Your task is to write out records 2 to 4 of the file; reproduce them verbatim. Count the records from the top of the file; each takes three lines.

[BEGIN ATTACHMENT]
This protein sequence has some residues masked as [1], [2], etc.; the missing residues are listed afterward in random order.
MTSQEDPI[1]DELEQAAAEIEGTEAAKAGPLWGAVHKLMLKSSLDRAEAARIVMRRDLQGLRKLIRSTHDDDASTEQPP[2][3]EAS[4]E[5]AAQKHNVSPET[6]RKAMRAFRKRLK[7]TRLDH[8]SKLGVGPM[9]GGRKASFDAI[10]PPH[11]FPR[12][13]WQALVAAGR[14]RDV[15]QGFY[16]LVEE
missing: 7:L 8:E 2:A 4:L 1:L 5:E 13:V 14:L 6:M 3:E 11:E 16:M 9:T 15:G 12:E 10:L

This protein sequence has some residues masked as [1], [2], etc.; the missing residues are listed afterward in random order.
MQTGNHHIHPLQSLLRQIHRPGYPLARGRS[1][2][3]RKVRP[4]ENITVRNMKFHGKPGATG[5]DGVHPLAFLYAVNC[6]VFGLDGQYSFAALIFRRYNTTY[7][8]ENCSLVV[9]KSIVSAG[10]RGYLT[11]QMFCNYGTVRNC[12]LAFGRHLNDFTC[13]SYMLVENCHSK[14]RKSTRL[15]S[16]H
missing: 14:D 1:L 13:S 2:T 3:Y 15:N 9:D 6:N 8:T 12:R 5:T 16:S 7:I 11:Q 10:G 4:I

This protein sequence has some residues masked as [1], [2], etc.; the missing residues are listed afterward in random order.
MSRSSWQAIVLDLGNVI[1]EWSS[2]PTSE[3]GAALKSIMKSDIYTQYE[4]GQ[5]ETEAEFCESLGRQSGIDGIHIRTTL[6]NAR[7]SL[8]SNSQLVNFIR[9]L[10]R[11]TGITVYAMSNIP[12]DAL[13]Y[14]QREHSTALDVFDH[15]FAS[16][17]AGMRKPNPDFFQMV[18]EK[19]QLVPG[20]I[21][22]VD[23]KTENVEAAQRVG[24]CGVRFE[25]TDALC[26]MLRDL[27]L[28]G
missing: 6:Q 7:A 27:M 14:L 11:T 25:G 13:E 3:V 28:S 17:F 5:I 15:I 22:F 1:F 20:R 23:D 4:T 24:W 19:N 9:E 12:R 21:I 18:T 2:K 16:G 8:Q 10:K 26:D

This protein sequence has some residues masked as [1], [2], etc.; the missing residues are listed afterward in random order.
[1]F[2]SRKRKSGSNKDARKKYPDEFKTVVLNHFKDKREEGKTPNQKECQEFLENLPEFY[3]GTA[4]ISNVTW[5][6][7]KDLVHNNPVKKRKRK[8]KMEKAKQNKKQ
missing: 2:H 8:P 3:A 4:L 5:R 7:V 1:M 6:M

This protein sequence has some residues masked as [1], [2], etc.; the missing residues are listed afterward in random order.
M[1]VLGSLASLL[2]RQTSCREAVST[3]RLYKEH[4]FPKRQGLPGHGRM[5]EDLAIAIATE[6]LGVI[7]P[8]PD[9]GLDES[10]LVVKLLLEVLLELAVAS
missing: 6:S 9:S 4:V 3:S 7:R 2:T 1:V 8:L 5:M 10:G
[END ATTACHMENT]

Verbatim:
This protein sequence has some residues masked as [1], [2], etc.; the missing residues are listed afterward in random order.
MQTGNHHIHPLQSLLRQIHRPGYPLARGRS[1][2][3]RKVRP[4]ENITVRNMKFHGKPGATG[5]DGVHPLAFLYAVNC[6]VFGLDGQYSFAALIFRRYNTTY[7][8]ENCSLVV[9]KSIVSAG[10]RGYLT[11]QMFCNYGTVRNC[12]LAFGRHLNDFTC[13]SYMLVENCHSK[14]RKSTRL[15]S[16]H
missing: 14:D 1:L 13:S 2:T 3:Y 15:N 9:D 6:N 8:T 12:R 5:T 16:S 7:I 11:Q 10:G 4:I

This protein sequence has some residues masked as [1], [2], etc.; the missing residues are listed afterward in random order.
MSRSSWQAIVLDLGNVI[1]EWSS[2]PTSE[3]GAALKSIMKSDIYTQYE[4]GQ[5]ETEAEFCESLGRQSGIDGIHIRTTL[6]NAR[7]SL[8]SNSQLVNFIR[9]L[10]R[11]TGITVYAMSNIP[12]DAL[13]Y[14]QREHSTALDVFDH[15]FAS[16][17]AGMRKPNPDFFQMV[18]EK[19]QLVPG[20]I[21][22]VD[23]KTENVEAAQRVG[24]CGVRFE[25]TDALC[26]MLRDL[27]L[28]G
missing: 6:Q 7:A 27:M 14:L 11:T 25:G 13:E 3:V 28:S 17:F 5:I 15:I 22:F 1:F 20:R 23:D 4:T 24:W 19:N 9:E 12:R 21:I 18:T 2:K 16:G 8:Q 10:K 26:D

This protein sequence has some residues masked as [1], [2], etc.; the missing residues are listed afterward in random order.
[1]F[2]SRKRKSGSNKDARKKYPDEFKTVVLNHFKDKREEGKTPNQKECQEFLENLPEFY[3]GTA[4]ISNVTW[5][6][7]KDLVHNNPVKKRKRK[8]KMEKAKQNKKQ
missing: 2:H 8:P 3:A 4:L 5:R 7:V 1:M 6:M